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What forces are inside the magnet that make them stick together or not at all?
Question Date: 2002-01-18
Answer 1:

A bar magnet has a north pole and a south pole. In the case of magnets, opposites attract. A north pole of one magnet will stick to a south pole of another magnet. But a north pole of one magnet will repel the north pole of another magnet.

The north and the south poles are a result of very small regions in the magnet called "magnetic domains." You can imagine the magnetic domains are like tiny arrows. In a normal piece of metal, like a nail, the arrows point in random directions. In a magnet, however, all the magnetic domains are pointed in the same direction. This is what gives the magnet its special power of attraction. The aligned domains create the magnetic field, and the north and south poles. When the north pole touches the south poles, the magnetic domains are all in the same direction, and the magnets stick together. When a north pole is near another north pole, the arrows are in opposite directions, and the magnets repel each other.

Answer 2:

What an interesting and difficult question you have asked! I will try to answer it but if you do not understand everything, don't worry. You will learn more about these difficult scientific concepts when you are in 7th and 8th grade.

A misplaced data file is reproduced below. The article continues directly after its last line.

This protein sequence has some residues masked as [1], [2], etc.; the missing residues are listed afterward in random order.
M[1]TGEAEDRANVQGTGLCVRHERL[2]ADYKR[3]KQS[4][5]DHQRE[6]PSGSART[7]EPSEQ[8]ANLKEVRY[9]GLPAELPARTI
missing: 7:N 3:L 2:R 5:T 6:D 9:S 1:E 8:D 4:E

You know already from experience that when you bring paper-clips near a magnet they cling to it. But when you bring wood, glass or plastic near a magnet nothing will happen.

Why do some materials have strong magnetic fields while others do not? The magnetic properties of a material depends on its atoms. All matter is made up of atoms. The center of each atom is called a nucleus. Protons are particles inside it. Around a nucleus are electrons, which are negatively charged. An electron moves around a nucleus and it produces a magnetic field by doing so. This makes every atom a tiny magnet. But in most materials the magnetic fields point to different (random) directions. The result is that the magnetic fields cancel each other out and the material is not magnetic.

In certain materials however the magnetic fields of many atoms are aligned with one another. This means they build little domains where a cluster of atoms all have their magnetic field in the same direction. If the material is not magnetized, all the domains will point in different directions. But you can magnetize the material and have all domains arranged in the same direction. Now you have a magnet.

This means a material can be a magnet if it is able to form magnetic domains. These materials are called ferromagnetic. Iron, cobalt and nickel are good examples.

Back to the paper clips. They are made of steel which is mostly iron. The magnet causes the domains in the clips to line up so that the clip becomes a magnet. After the magnet is removed the domains return to their random arrangements and the clips are no longer magnets.

I hope you get the main idea. Please let me know if you have more questions.

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